The opening sequence of Invisible Children’s film Kony2012 makes reference to several major global events, highlighting the role web-based media played in them.
We see a YouTube video of a seven year old Haitian child pulled from the rubble after the 2010 earthquake, and a twitter feed featuring messages of determination and support from and for Tunisian activists, followed by news footage of the Tahrir Square uprising.
The film posits as its audience a global population that is connected to the internet, and active as participants in a global civil society, founded on ‘humanity’s greatest desire – to belong and to connect’.
Jason Russel, founder of the campaign asks a really important question at 3.42. He asks ‘Who are you to end a war?’ At 3.44 he states 'I am here to tell you ‘Who are you not to?’' The question is a central concern of openSecurity's debate Peacebuilding from a Southern Perspective, and the statement is a personal address which I have taken to heart. Who am I to end a war? How dare I not end a war?
The imperative contained in this challenge is a powerful one, that drives many men and women to travel from places of relative safety to places of intense violent conflict, attempting to help bring about the peaceful resolution of that conflict. But it prompts a further question: how are you to end a war? In answering this question, who 'you' are, your identity and what you can bring to the situation sometimes becomes relevant, even paramount.
The celebrity status of the earthquake in Haiti in the global media in some measure directed the international response to that natural disaster, which in turn impacted on the ongoing crisis in Haiti’s political economy, and made itself manifest in a violent political-criminal nexus. The impact of heavy-footprint international engagement is never a simple one, but then that's not exactly what Kony2012 is claiming to be. Rather, through visual references to the Arab Spring, Kony2012 is including us, the viewers, in a world of international grassroots activism which makes it both our responsibility and our right to 'get Kony'.
The serious, and urgent, question is: what forms of international engagement in conflict work? And what forms make matters worse?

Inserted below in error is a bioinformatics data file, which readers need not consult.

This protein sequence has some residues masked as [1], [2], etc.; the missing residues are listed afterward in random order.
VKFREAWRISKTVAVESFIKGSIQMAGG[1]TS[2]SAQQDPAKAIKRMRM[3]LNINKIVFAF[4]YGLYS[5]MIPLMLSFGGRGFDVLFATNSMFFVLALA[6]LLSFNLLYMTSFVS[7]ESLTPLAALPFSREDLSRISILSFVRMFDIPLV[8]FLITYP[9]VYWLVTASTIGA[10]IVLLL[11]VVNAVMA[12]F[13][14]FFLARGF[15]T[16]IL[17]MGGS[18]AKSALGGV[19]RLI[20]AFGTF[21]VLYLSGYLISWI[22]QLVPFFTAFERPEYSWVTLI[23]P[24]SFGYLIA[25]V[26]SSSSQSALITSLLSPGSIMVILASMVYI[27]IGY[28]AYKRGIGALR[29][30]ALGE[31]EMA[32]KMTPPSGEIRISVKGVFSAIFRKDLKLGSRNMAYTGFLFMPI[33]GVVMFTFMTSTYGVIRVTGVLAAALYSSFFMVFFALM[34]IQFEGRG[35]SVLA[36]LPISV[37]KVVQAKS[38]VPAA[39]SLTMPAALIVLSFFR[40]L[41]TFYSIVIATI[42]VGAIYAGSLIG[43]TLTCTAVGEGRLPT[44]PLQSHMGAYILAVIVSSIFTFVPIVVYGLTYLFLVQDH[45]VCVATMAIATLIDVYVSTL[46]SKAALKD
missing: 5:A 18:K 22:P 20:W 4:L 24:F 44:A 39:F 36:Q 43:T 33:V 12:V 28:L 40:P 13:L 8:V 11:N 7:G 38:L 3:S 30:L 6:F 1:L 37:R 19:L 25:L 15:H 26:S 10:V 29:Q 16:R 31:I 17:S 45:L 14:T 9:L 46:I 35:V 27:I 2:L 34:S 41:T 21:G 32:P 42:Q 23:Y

In her video response to Kony2012, Northern Ugandan journalist and blogger Rosebell Kagumire lays out why the campaign is misplaced, and the film calling for mass international involvement misguided. For Kagumire the core issues of what post-conflict recovery should look like, and how to achieve a regional solution to the continuing presence of the Lord's Resistance Army in Eastern DRC and South Sudan, are obscured by Kony2012's focus on the infamous leader.
Kagumire's critique is testimony in itself that actions intended to 'end a war' look very different depending on whether they're viewed from the global north or the global south. The pained comments on her blog show how hard it is for viewers from the global north to hear her critique, and often revolve around what place race holds in activism undertaken on moral grounds.
By using the terms 'global north' and 'global south' it is openSecurity's intention to include the power differentials based on class and its geopolitical manifestation in the debate. The satirical 'Call to Arms' posted on YouTube by SocialActivist4Life depicts young masked men with London accents preparing to put aside the 'beef' of gang warfare to go after 'bigger fish', the slang positioning them as the 'underclass' often cited as responsible for the London riots last year. The reference to 'police brutality' and 'austerity' places them in the same political realm as the riots, with the 'Call to Arms' depicted as a more urgent objective than any domestic political concerns.
The objections posed by one balaclava'd member of the group echo Kagumire's analysis, but the video makes a further point. Wryly gesturing towards the visual tags of terrorist communiques - covered faces, poor video quality, AK47s - SocialActivist4Life brings the viewer to the point where activism for peace meets violence. In doing this it reminds us that peacekeepers carry guns, boots on the ground have consequences, and, as the saying goes, 'one man's peacebuilder is another woman's...' I turn to Rosebell Kagumire to complete the phrase more eloquently:
‘It simplifies the story of millions of people in N Uganda, and makes out a narrative that is often heard about Africa, about how hopeless people are in times of conflict, that only people off this continent can help.’
Rosebell Kagumire, Northern Ugandan journalist and blogger
‘This is a call for enough, cease to beef yeah, we got bigger fish to fry, bigger fish to fry… never mind the police brutality and the austerity on our streets yeah, we’re gonna go over there, sell all your gear and merk this mandem for real’
Masked youth on youtube/ satirist SocialActivist4Life
Glossary of terms in 'Kony 2012 Call to Arms'
Beef : UK English in common usage for argument, fight or ongoing lowlevel conflict.
Gear : Can refer to drugs, clothing and accessories or steroids.
Merk : To kill someone, injure someone or beat someone in a game.
Mandem : plural of 'man', or used as an amplifier with connotations of violence and disrepute